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  • 5 Phone Interview Mistakes You Must Avoid

    - Jason Bay

  • Mistake #3: Poor Attentio... Squirrel!

    During the years that I've been giving phone interviews, I've been shocked at how distracted people can get. I've had people stop in the middle of interviews to let their cats in, tend to their crying babies, and even put their phones down while they merged onto the freeway!

    Your brief time on the interview is too precious to waste. Focus your attention by making sure your environment is 100% distraction-free:

    • Tend to your pets before the call, and get them out of the room.
    • Make arrangements to have somebody watch your children while you're on the call.
    • Let your roommates know that you're on a call so they won't make noise or distract you. Better yet, do it when they're not around.
    • Make the call from somewhere quiet, safe and distraction-free. Definitely not while driving!

    Mistake #4: Missing or Unfocused Sales Pitch

    Any interview is your chance to give your sales pitch to a potential employer, and the phone interview is no exception. The last thing you want is to hang up the phone with a sense that you didn't convince them you're amazing and would be a great fit for their company!

    • Write down, on paper, the 3 major points of your sales pitch and have them in front of you during the call
    • At the start of the call, mention to the interviewer that there are 3 major points that you'd like to discuss
    • Have a clock in front of you so you can keep an eye on the time
    • Halfway through the call, if it doesn't seem like you'll get through all the points, then re-focus and try to move things along so you can get through everything

    You may not get through all of your points, especially if the hiring manager isn't a great interviewer and ends up doing most of the talking. But do your best to keep the conversation moving forward, and you'll do a lot better than if you were just winging it.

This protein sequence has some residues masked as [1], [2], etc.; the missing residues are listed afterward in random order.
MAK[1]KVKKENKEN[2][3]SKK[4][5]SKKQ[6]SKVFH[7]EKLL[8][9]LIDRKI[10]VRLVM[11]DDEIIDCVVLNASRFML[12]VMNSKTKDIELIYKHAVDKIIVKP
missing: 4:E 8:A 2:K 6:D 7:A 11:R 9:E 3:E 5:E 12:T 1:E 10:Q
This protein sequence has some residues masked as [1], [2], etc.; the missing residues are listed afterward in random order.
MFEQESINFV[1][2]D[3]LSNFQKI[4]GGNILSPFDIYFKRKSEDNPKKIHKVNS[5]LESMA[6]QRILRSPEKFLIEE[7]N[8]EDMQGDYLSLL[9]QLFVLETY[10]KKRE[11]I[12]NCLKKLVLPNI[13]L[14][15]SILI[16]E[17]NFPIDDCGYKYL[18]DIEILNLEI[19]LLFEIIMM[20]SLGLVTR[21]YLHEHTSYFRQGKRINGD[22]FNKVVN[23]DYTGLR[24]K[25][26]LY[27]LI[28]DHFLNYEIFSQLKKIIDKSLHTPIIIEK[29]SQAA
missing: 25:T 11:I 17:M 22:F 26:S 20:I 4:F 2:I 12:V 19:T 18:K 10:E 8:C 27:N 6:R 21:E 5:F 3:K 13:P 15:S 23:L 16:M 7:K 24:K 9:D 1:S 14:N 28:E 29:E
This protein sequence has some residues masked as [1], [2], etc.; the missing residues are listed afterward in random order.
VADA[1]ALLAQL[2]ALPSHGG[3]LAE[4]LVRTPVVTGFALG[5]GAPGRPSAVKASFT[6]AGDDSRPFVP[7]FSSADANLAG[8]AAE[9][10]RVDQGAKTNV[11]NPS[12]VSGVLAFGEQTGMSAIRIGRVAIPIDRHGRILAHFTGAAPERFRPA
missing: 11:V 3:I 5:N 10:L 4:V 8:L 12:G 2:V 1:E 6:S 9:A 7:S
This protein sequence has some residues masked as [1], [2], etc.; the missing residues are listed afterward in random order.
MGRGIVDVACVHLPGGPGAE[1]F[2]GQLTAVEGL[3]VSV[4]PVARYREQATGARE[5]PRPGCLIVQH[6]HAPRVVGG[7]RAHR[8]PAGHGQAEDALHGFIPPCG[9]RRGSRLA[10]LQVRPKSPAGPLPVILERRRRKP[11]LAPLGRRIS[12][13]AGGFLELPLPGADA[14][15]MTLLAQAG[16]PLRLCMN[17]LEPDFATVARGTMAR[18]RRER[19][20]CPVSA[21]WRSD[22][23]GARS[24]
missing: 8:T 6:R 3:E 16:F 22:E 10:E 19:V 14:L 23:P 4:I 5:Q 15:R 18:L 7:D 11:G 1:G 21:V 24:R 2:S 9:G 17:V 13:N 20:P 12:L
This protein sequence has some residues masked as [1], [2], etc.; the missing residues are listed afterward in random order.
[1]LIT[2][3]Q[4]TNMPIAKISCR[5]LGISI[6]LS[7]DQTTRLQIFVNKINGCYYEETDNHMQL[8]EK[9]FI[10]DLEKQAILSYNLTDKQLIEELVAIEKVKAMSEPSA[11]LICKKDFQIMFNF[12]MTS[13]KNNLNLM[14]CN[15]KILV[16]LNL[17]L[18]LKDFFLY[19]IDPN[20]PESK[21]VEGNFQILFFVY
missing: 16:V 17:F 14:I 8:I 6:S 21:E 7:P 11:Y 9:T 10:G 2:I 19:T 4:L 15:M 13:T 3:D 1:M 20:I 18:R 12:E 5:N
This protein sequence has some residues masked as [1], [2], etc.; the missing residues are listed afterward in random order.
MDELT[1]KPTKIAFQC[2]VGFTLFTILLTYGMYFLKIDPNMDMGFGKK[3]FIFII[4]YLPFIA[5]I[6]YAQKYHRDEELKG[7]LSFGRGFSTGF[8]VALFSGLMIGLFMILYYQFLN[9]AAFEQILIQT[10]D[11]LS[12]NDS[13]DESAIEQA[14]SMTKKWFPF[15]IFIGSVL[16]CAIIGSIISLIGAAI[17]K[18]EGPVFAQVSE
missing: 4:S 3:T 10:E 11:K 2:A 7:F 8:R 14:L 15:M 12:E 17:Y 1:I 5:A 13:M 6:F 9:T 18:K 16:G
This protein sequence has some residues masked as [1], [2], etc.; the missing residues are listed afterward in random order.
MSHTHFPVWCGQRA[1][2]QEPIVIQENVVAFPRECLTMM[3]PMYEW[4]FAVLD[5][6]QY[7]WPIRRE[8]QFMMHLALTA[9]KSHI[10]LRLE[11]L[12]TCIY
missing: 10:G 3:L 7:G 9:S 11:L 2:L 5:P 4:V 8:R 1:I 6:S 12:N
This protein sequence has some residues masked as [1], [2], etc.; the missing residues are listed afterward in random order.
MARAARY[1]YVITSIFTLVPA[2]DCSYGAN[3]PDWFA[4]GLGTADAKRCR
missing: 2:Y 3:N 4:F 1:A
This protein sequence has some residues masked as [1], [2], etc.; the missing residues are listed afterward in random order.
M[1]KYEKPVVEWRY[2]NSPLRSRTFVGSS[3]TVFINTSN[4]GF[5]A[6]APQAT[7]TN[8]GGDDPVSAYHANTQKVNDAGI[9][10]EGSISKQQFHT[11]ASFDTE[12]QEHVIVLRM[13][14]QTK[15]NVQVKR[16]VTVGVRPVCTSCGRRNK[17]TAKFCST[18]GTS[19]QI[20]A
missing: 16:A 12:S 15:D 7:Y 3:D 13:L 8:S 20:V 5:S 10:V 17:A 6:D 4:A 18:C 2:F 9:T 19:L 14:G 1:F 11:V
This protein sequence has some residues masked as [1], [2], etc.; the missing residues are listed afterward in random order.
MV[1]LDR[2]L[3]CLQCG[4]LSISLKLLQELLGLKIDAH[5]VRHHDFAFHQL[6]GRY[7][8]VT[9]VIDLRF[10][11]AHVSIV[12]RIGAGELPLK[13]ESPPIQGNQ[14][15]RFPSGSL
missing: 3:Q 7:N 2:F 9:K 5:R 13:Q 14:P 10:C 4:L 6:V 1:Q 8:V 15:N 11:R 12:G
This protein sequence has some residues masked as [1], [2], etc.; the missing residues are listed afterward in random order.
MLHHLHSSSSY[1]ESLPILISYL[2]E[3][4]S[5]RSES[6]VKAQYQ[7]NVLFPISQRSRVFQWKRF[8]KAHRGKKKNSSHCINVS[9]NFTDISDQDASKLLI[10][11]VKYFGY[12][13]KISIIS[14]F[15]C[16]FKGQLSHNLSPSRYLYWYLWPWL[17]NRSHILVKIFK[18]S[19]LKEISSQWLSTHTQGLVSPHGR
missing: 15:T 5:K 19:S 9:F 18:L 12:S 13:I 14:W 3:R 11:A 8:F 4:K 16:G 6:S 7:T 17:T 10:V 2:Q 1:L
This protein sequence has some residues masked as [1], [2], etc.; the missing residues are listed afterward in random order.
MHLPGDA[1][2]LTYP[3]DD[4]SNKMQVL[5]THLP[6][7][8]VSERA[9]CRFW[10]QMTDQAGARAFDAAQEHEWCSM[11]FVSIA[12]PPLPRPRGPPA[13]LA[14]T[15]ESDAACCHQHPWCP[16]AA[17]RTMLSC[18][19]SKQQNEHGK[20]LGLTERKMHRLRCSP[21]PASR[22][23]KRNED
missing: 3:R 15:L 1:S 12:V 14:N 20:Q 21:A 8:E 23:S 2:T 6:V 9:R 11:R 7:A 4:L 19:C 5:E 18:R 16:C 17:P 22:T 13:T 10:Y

Mistake #5: Clueless About the Company

    Fact: Companies want to hire people who are fans. Not just people who want a job or who are passionate about making games - people who want a job at this company and are passionate about making games at this company.

    You must convey your deep interest in their company in particular. So do your research. You have to know a lot about their company. You have to care about their games. You have to know what makes them special, and how you can personally contribute to make them even more special.

    • Google the company. Read about any recent news or exciting announcements. This might give you an opportunity to congratulate them on a recent release, or ask informed questions about their business activities.
    • Google the interviewer. If you can find out who's interviewing you, find out a little bit more about them. What other companies have they worked for? What games have they personally made? This will help you tailor your message.
    • Play their games! Not only will it help you decide whether you want to work there in the first place. It will also save your bacon if they ask you interview questions like "Which of our games are your favorite and why," or "In our game XYZ, what feature would you add to make it more fun?"

    Sound hard? It's a lot of work, but you can do it. You'll get better with practice. Nothing will guarantee two thumbs up like a well-produced and well-acted "movie trailer for You".

    Image: ponsulak/


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